Understanding Your Insurance Options
Under the Affordable Care Act, Americans are required to have health insurance as
of January 1, 2014. If you don't have insurance, you'll pay a penalty.
If you're not eligible for health insurance from your employer, don't worry-insurance is available to you and your family from other sources. The flowchart below can help you find the health insurance coverage that's available to you.
Enroll in Medicare Parts A and B. You can generally enroll as early as three months before you reach age 65. If you don't enroll when you're first eligible, you can enroll during Medicare's annual enrollment period (January 1-March 31).
In order to be eligible for Medicaid, individuals need to satisfy state income requirements (generally 133% of the Government poverty level, but states may differ and you should check with your state to be certain), government and state requirements regarding residency, immigration status, and documentation of U.S. citizenship. You can enroll at any time.
Are your Children under age 19 and eligible for CHIP
The Children's Health Insurance Program (CHIP) provides health coverage to children in families with incomes too high to qualify for Medicaid, but who can't afford private coverage. Like Medicaid, CHIP is administered by the states, so your eligibility will depend on your state's requirements.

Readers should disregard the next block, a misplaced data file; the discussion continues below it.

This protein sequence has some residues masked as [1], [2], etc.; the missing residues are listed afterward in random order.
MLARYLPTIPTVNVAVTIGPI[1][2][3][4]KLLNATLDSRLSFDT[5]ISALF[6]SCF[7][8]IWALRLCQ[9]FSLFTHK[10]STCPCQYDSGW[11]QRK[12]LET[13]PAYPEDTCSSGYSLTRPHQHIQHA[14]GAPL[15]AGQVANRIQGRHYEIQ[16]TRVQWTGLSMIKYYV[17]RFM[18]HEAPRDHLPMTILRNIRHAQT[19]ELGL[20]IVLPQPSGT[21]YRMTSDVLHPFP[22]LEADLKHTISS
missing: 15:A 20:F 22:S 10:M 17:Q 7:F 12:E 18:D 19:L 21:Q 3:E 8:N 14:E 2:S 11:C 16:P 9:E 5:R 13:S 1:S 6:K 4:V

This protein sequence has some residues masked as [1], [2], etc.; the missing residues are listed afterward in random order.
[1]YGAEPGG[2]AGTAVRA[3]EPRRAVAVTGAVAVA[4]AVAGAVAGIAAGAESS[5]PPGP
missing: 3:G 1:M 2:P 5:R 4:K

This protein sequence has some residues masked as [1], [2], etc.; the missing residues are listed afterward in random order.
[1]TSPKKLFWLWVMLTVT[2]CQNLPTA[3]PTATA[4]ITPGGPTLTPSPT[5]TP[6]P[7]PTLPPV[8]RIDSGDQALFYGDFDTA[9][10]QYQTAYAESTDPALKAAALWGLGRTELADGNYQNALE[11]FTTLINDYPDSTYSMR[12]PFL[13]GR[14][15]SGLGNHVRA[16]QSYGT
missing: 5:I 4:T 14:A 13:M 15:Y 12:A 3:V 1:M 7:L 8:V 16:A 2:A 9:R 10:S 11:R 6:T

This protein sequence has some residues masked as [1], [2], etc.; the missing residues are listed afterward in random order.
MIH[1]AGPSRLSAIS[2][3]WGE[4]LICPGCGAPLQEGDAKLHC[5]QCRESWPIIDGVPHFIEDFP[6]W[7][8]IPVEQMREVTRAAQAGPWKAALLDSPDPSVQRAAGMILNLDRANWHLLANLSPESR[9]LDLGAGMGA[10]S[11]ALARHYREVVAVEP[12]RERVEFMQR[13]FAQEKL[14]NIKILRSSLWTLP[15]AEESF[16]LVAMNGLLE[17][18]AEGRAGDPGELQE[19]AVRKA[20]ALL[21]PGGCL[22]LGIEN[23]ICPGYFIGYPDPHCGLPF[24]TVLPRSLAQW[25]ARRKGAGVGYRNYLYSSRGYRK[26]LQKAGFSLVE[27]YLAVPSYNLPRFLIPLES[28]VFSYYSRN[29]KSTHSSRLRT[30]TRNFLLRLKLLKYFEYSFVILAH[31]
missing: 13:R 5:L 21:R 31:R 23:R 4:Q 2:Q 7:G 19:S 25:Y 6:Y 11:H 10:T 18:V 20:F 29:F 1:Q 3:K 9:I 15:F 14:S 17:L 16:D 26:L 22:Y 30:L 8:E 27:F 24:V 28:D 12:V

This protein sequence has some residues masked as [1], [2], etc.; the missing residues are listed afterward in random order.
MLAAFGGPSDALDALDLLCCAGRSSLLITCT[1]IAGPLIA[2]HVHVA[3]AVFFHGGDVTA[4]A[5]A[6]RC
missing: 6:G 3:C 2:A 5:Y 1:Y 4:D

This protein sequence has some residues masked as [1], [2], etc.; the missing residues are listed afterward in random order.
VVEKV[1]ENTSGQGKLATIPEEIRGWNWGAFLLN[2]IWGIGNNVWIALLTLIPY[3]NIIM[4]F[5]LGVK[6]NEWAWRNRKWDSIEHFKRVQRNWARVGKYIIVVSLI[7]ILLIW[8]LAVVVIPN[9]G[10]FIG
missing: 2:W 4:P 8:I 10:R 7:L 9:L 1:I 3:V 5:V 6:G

You can buy health insurance for yourself and your family members
from the marketplace.
Depending on your income and how big your family is, you may qualify
for financial help.
To find out if you might qualify, use our Coverage Calculator.
Are you eligible to stay on your Parent's insurance?
The Affordable Care Act allows children to stay on their parent's plan until they reach age 26. This applies even if you are:
- not living with your parents
- attending school
- not financially dependent on your parents
- eligible to enroll in your employer's plan
Are you eligible for insurance from your Spouse's Employer?
If your spouse has coverage available through his or her work, you should investigate whether you may be able to obtain coverage as part of that plan. Many employers offer family coverage in addition to individual coverage and that may be a good option for you.
You may still want to check out the coverage the health marketplace ("exchange") offers, and see how it compares to the employer coverage that's available to you. By doing this, you may be able to find a plan that costs less than employer coverage.
Take this opportunity to look at all your health plan options. That way you can find the best deal on your total health care costs. Learn more about the specific options available to you by checking out our Coverage Calculator.